Synthesis and solid-phase application of suitably protected γ-hydroxyvaline building blocks

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Introduction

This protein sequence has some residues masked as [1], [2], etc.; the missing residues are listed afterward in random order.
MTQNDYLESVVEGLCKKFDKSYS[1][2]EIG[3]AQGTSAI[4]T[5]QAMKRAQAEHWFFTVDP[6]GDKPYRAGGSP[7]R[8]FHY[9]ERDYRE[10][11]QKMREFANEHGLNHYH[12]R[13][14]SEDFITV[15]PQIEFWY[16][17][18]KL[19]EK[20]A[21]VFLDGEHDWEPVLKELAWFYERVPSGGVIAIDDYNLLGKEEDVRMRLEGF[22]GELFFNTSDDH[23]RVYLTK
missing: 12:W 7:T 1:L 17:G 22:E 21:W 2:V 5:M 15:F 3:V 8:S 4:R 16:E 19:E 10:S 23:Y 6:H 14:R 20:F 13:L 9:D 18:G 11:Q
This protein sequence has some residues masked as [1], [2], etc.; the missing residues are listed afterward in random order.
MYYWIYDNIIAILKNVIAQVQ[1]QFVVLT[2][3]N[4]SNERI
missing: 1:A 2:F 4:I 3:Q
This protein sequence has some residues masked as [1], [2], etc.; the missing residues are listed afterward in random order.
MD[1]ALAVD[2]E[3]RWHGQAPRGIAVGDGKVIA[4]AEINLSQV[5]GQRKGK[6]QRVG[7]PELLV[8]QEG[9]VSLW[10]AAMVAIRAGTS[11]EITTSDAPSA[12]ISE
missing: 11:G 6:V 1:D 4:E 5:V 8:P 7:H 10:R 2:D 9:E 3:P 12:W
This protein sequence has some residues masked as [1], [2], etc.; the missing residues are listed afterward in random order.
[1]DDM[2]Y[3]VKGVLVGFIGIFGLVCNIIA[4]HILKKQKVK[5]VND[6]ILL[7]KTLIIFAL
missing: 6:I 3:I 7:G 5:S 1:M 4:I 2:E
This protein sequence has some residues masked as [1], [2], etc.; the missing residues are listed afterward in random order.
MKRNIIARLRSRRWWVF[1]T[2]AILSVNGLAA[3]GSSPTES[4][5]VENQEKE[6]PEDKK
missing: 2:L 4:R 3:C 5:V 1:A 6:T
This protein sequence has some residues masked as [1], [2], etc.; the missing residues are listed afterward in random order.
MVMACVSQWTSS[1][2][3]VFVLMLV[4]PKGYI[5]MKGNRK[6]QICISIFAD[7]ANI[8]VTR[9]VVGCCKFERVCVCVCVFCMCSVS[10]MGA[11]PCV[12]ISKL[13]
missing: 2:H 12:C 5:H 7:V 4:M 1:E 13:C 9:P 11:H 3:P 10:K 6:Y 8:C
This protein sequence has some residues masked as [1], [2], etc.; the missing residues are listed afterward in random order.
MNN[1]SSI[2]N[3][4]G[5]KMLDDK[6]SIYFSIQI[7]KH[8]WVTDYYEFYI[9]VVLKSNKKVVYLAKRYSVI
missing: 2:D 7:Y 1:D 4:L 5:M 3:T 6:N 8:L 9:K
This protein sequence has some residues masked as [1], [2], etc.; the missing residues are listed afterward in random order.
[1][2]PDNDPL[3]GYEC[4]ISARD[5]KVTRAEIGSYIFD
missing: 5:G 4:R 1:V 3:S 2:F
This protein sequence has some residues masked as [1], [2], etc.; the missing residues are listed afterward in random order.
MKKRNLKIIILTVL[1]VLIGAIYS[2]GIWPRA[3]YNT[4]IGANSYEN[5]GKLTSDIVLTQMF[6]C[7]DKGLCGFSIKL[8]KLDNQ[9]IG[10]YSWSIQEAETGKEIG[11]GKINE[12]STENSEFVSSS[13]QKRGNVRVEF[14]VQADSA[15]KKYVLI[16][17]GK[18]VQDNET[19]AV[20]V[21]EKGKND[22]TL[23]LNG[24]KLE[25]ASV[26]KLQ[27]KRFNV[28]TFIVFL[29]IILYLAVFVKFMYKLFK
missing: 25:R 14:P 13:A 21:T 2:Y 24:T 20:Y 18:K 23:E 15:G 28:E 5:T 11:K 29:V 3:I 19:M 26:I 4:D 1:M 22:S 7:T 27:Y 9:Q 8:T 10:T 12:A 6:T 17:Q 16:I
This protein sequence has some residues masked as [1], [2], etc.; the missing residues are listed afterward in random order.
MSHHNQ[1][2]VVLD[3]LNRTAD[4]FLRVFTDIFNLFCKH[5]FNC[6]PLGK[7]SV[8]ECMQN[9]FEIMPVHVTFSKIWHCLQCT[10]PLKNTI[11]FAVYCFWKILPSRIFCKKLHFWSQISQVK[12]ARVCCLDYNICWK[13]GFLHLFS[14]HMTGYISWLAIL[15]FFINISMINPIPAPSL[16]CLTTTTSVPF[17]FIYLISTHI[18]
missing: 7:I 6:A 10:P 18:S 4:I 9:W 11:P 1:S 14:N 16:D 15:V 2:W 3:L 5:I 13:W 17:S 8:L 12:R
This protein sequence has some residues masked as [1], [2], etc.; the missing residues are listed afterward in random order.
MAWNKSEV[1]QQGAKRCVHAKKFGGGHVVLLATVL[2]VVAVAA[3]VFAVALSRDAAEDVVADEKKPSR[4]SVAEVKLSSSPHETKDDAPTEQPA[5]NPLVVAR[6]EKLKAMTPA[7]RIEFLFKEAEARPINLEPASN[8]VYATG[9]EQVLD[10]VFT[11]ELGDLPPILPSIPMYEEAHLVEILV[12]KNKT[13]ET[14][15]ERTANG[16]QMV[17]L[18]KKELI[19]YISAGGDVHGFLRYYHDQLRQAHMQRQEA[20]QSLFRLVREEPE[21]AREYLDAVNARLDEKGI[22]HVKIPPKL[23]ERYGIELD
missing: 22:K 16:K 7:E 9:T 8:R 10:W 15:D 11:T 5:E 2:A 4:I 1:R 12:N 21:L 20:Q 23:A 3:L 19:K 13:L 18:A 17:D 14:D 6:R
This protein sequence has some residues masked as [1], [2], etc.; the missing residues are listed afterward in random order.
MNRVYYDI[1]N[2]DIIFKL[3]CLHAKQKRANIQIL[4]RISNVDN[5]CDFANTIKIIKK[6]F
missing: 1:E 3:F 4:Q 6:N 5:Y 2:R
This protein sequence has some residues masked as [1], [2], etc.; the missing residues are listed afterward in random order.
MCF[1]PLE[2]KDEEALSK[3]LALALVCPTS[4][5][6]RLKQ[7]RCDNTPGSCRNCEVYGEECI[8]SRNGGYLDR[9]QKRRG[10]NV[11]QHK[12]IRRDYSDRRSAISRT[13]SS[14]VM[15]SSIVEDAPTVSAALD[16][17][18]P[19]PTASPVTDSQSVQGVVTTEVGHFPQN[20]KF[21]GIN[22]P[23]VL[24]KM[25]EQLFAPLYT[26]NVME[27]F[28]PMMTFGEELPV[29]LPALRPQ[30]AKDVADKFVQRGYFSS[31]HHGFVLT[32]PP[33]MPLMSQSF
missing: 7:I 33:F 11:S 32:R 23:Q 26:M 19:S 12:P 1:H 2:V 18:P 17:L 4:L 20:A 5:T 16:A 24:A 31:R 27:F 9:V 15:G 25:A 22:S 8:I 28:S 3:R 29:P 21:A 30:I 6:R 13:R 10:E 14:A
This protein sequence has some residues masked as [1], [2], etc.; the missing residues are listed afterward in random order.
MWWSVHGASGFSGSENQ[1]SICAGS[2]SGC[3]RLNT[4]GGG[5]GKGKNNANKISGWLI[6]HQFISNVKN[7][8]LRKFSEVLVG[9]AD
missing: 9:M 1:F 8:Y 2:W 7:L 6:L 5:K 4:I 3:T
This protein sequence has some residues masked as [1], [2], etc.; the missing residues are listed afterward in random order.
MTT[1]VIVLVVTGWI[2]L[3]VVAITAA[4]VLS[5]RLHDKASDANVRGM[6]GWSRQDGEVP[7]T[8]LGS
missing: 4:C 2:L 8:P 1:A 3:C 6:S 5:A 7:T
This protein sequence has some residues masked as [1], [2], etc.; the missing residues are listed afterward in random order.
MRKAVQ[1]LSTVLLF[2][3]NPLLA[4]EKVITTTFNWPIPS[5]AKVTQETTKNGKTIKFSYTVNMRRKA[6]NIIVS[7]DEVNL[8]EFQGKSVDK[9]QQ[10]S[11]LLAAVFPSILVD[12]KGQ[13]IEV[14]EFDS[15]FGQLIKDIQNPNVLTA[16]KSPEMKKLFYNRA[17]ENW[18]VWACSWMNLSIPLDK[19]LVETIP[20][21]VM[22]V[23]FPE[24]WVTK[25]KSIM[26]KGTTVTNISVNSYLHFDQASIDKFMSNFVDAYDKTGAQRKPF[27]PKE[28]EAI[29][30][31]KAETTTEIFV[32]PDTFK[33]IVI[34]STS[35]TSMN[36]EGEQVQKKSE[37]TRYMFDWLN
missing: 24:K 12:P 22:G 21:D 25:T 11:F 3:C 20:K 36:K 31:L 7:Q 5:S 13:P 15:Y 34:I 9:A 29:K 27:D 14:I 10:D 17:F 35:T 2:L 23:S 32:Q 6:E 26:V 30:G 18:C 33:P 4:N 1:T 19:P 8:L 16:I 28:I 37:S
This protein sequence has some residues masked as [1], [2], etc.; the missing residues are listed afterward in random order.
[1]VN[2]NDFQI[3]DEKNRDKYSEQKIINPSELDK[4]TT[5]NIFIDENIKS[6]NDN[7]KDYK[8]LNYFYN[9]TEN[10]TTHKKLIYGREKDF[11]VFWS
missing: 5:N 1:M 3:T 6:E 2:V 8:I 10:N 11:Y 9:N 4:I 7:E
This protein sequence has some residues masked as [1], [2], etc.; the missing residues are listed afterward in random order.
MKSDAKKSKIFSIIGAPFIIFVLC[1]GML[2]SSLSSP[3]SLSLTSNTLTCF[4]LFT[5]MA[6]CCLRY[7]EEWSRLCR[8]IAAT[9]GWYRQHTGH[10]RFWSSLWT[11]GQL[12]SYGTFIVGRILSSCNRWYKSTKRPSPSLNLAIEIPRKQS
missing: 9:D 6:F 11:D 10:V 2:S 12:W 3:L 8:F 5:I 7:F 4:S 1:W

Hydroxylated amino acids constitute an important modification in proteins. The best characterized of the post-translationally hydroxylated amino acids are γ-hydroxy-Pro (Hyp) and δ-hydroxy-Lys (Hyl), which are commonly found in collagen. Recently, an unexpected modified residue, γ-hydroxy-D-valine (D-Hyv), was identified within ribosomally expressed polypeptide chains of four conopeptides from the venoms of Conus gladiator and Conus mus.1 These conopeptides were the first known examples of a naturally occurring polypeptide chain containing Hyv. In general, γ-hydroxyamino acids are not that common in nature (except γ-hydroxy-Pro) since a hydroxyl group in the γ-position can undergo intramolecular cyclization to form a lactone, cleaving the peptide bond. The stability of Hyv within conopeptides has been explained by the D-configuration at the α-carbon in conjunction with specific interactions with the surrounding L-amino acids. Given the wide range of neurophysiological respo